Removal of Human Leukemic Cells from Peripheral Blood Mononuclear Cells by Cell Recognition Chromatography with Size Matched Particle Imprints

Publication from Materials
Hybridelektronik und Strukturierung

R. Chester, A. A. K. Das, Jevan Medlock, D. Nees , D. J. Allsup, L. A. Madden, V. N. Paunov

ACS Applied Bio Materials 3, 2, 789–800, 2020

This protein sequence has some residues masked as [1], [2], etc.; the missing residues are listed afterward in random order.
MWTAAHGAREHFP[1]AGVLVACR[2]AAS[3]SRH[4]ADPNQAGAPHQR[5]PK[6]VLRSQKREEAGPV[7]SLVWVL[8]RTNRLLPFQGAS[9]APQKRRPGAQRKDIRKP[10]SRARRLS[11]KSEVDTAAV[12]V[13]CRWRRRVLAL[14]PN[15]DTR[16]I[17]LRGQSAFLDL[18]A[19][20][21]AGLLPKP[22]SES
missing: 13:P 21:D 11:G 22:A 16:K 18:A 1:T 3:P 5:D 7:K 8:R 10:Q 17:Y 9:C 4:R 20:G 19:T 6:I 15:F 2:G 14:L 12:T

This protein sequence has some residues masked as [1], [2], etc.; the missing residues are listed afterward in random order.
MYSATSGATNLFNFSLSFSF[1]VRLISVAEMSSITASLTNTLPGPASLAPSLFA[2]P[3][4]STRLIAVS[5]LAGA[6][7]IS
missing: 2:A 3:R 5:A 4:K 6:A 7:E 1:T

We report a cell recognition chromatography approach for blood cancer cell separation from healthy peripheral blood mononuclear cells (PBMCs) based on size-matched functionalized particle imprints. Negative imprints were prepared from layers of 15 μm polymeric microbeads closely matching the size of cultured human leukemic cells (HL60). We replicated these imprints on a large scale with UV curable polyurethane resin using nanoimprinting lithography. The imprints were functionalized with branched polyethylene imine (bPEI) and passivated by Poloxamer 407 to promote a weak attraction toward cells. When a matching cell fits into an imprint cavity, its contact area with the imprint is maximized, which amplifies the attraction and the binding selectivity. We tested these imprints specificity for depleting myeloblasts from a mixture with healthy human PBMCs in a cell recognition chromatography setup hosting the imprint. The mixture of fixed HL60/PBMCs ratio was circulated over the imprint and at each step the selectivity toward HL60 was assessed by flow cytometry. The role of the imprint length, flow rate, channel depth, and the bPEI coating concentration were examined. The results show that HL60 cells, closely matching the imprint cavities, get trapped on the imprint, while the smaller PBMCs are carried away by the drag force of the flow. Lower flow rates, longer imprints, and interim channel depth favor HL60 specific retention. The bPEI concentration higher than 1 wt % on the imprint made it less selective toward the HL60 because of indiscriminate attraction with all cells. Particle imprint based cell recognition chromatography was able to achieve selective myeloblast depletion from initial 11.7% HL60 (88.3% PBMC) to less than 1.3% HL60 for 3 h of circulation. The cell recognition chromatography with size-matched microbead imprints can be employed as an efficient cell separation technique and potentially lead to alternative therapies for myeloblasts removal from peripheral blood of patients with acute myeloid leukemia.